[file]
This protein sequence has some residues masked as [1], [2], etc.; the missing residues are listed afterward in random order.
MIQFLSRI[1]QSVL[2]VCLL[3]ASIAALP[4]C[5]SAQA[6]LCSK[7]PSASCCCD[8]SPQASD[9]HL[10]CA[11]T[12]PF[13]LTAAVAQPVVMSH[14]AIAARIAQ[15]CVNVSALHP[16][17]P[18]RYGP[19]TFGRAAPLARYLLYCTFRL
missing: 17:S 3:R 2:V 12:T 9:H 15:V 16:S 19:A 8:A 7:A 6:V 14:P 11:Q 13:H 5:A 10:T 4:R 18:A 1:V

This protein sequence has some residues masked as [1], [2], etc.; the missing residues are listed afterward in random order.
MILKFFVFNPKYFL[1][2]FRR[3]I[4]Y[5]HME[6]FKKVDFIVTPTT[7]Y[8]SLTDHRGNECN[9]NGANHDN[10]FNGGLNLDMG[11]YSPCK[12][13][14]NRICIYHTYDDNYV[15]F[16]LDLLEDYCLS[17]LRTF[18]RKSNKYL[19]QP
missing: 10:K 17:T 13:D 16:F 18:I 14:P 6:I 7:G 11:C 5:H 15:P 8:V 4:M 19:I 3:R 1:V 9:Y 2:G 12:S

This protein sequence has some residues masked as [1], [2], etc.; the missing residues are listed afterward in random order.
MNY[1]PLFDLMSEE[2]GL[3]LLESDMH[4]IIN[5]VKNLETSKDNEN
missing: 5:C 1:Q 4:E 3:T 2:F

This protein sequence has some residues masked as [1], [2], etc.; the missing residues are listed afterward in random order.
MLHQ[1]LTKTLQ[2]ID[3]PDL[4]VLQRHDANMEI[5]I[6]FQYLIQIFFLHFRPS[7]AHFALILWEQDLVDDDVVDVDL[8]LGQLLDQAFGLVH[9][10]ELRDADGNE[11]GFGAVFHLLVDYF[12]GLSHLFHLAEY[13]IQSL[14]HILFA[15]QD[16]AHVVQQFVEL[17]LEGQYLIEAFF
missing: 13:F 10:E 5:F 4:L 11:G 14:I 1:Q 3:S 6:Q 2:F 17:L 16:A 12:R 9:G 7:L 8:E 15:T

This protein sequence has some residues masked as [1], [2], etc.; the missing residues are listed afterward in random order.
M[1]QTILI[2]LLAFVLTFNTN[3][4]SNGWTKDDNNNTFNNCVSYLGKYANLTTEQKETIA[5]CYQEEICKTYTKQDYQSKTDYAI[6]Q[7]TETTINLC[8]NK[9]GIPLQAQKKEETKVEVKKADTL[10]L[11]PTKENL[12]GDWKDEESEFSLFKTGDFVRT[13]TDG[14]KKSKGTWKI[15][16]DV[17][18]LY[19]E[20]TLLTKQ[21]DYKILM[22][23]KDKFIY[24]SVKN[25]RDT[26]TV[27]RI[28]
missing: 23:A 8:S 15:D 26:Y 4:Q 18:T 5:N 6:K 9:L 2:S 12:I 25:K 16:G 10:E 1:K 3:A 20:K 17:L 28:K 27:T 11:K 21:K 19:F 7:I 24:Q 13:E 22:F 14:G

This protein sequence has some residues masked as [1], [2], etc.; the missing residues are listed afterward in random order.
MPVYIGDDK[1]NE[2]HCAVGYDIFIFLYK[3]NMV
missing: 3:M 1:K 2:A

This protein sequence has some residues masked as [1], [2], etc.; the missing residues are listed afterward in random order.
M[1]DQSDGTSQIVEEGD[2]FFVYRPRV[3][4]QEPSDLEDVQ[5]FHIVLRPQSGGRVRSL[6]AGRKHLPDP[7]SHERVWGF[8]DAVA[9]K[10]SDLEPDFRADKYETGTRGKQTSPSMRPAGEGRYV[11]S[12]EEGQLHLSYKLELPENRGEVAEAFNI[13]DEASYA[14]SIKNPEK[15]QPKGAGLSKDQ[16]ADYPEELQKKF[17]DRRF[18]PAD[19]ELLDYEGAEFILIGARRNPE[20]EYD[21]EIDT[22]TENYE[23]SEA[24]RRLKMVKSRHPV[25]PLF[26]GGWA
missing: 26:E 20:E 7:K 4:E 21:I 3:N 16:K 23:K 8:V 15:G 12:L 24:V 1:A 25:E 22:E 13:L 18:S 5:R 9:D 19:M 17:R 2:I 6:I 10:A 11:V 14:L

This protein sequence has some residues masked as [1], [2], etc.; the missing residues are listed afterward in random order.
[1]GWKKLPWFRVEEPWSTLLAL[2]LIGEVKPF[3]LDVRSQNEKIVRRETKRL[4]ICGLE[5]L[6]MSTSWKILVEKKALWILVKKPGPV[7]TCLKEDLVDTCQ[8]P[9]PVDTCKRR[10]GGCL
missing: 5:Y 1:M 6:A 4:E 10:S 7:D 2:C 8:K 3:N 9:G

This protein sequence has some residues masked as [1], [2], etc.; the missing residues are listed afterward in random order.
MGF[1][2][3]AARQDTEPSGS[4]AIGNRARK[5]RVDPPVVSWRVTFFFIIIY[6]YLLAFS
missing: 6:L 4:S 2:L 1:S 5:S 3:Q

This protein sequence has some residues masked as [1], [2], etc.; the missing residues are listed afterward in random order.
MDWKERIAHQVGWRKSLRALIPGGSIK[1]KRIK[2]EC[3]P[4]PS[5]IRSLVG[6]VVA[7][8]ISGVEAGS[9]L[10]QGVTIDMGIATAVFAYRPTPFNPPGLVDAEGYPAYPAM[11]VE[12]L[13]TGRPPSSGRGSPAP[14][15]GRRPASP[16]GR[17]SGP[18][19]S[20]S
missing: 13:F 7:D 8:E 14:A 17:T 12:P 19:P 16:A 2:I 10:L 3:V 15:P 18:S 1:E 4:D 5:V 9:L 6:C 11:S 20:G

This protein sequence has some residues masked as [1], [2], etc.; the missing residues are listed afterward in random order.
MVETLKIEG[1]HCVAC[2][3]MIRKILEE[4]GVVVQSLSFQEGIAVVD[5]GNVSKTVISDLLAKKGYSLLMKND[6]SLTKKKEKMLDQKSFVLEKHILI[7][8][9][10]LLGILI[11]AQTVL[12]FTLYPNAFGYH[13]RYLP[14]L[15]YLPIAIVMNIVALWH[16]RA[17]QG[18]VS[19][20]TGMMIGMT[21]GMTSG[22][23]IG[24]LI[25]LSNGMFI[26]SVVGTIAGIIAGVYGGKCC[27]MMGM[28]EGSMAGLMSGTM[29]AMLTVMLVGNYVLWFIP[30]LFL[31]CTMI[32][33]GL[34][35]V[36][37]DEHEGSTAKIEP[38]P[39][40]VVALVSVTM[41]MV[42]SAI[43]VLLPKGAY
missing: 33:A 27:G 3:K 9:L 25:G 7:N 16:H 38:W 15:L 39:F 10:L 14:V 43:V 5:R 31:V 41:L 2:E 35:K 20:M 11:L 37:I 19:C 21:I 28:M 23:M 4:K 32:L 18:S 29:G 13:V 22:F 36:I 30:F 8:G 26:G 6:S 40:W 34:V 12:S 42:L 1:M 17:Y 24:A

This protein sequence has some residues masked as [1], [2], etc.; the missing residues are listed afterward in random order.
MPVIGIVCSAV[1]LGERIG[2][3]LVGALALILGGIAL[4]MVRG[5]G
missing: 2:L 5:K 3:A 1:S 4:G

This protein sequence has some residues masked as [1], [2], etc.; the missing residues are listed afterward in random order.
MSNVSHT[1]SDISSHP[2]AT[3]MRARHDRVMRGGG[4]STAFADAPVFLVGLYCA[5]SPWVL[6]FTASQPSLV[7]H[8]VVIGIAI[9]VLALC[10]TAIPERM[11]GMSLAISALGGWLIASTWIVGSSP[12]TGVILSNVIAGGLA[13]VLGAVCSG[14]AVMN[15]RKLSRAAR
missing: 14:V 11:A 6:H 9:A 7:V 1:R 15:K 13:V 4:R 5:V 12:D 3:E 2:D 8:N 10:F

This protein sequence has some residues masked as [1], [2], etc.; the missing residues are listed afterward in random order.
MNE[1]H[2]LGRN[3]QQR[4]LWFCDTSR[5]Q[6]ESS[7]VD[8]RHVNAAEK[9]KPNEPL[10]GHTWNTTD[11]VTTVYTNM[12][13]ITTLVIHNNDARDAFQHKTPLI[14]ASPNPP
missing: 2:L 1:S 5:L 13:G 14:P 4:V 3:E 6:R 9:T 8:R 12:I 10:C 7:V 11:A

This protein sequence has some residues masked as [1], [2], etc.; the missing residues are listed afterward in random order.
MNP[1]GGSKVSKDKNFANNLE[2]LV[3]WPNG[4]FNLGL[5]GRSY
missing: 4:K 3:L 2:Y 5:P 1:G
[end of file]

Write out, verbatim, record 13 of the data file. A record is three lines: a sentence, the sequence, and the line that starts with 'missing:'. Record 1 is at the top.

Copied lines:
This protein sequence has some residues masked as [1], [2], etc.; the missing residues are listed afterward in random order.
MSNVSHT[1]SDISSHP[2]AT[3]MRARHDRVMRGGG[4]STAFADAPVFLVGLYCA[5]SPWVL[6]FTASQPSLV[7]H[8]VVIGIAI[9]VLALC[10]TAIPERM[11]GMSLAISALGGWLIASTWIVGSSP[12]TGVILSNVIAGGLA[13]VLGAVCSG[14]AVMN[15]RKLSRAAR
missing: 14:V 11:A 6:H 9:A 7:V 1:R 15:K 13:V 4:R 5:V 12:D 3:E 2:D 8:N 10:F